“MIT Sloan is a serious research environment, and that reverberates in the classroom. Students are eager to participate in research, not just review finished case studies. They have the opportunity to see research unfold.”
2014 MIT Asia Conference in Accounting
Conference: July 14 and 15, 2014, with a welcome reception the evening of July 13
Doctoral Consortium: July 13, 2014
The MIT Asia Conference in Accounting aims to bring together academics and practitioners of accounting and corporate governance in the Asia-Pacific region with leading scholars from the United States, Europe, and beyond. The goal of this annual two-day conference is to incubate and develop rigorous and relevant research in the field of accounting, defined broadly.
Through thoughtful and constructive workshops and interactions, the conference expects to encourage and facilitate researchers in Asia to employ the highest standards of academic diligence in addressing challenges that are topical to managers, investors, regulators, and/or market intermediaries such as auditors and analysts. Over time, the conference hopes to become a preeminent forum for cutting-edge accounting research in Asia.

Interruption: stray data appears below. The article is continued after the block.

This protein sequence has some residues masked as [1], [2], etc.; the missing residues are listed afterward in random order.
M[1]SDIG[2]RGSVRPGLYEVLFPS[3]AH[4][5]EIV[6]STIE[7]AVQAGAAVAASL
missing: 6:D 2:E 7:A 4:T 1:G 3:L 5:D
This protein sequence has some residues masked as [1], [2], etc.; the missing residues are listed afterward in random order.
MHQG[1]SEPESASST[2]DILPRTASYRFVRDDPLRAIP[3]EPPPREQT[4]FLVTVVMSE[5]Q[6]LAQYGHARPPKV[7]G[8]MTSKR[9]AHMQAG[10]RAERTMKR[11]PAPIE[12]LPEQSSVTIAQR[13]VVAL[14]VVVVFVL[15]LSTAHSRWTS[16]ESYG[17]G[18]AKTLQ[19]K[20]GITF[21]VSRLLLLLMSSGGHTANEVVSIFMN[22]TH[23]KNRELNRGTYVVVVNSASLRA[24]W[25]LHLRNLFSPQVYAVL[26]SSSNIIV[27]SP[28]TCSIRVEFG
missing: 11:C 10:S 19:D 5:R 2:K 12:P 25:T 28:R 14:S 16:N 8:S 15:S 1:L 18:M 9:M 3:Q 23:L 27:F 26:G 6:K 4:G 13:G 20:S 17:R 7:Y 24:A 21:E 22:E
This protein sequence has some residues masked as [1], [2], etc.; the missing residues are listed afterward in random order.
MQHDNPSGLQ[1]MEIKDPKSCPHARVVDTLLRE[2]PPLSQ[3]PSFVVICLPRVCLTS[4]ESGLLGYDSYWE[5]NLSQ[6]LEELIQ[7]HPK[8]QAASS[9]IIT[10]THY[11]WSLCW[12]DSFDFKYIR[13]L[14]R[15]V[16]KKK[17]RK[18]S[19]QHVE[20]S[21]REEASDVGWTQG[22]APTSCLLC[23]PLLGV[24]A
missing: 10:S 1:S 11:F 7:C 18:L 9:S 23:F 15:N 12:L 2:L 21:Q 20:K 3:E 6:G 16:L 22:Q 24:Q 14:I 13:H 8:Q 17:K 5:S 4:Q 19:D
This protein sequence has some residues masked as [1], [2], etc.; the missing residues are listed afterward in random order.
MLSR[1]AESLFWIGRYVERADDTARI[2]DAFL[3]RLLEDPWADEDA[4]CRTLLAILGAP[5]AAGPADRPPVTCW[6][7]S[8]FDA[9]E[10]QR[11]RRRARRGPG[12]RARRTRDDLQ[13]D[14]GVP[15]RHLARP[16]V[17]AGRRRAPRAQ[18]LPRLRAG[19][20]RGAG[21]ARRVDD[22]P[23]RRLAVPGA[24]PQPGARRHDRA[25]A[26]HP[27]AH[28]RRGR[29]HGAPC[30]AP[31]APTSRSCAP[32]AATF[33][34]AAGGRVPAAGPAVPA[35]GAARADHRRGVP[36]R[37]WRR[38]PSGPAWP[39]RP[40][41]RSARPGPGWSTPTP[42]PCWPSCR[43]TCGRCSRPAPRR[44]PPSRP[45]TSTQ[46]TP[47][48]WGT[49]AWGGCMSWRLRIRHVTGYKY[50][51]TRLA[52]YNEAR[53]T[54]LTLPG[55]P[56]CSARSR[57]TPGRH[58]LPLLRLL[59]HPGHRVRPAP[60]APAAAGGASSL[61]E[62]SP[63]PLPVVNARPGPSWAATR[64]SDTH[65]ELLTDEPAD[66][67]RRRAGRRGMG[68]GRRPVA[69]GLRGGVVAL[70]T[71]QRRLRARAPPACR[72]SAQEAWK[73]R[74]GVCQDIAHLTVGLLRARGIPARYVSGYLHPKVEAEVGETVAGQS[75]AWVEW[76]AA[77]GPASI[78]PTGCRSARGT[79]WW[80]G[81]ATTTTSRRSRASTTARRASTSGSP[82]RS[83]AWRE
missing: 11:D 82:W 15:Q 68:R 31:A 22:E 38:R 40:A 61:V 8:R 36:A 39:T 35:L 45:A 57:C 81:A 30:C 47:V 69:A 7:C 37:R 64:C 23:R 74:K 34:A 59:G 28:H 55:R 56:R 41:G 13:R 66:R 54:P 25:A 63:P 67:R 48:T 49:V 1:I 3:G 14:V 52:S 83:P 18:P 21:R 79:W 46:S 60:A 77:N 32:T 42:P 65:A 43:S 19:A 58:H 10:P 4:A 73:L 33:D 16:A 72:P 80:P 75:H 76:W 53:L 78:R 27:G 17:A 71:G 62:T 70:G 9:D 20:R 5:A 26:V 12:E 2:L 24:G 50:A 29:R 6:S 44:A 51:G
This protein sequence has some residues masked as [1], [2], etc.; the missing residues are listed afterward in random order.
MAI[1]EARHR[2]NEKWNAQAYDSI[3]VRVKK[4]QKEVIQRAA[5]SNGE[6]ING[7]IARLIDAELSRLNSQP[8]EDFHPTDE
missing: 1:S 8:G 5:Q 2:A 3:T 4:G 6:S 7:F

This year, the conference will be held at the Shangril-La Hotel in in Chengdu, China on July 14 and 15, 2014, with a welcome reception the evening of July 13.
Paper submissions for the 2014 MIT Asia Conference in Accounting are now closed. Paper submission deadline of Saturday, March 1, 2014 has past. The submitting authors will be notified of the Program Committee’s decision by Wednesday, April 30, 2014.
Conference Organizing Committee:
SP Kothari, MIT Sloan School of Management, MIT
Feng Li, Ross School of Business, University of Michigan
Karthik Ramanna, Harvard Business School, Harvard University
Rodrigo Verdi, MIT Sloan School of Management, MIT
Joanna Wu, Simon Business School, University of Rochester
Angie Bryan, MIT Sloan School of Management
"When I get back to China, I will encourage students to be more active, to participate more. This is more important than telling them what is right and what is wrong."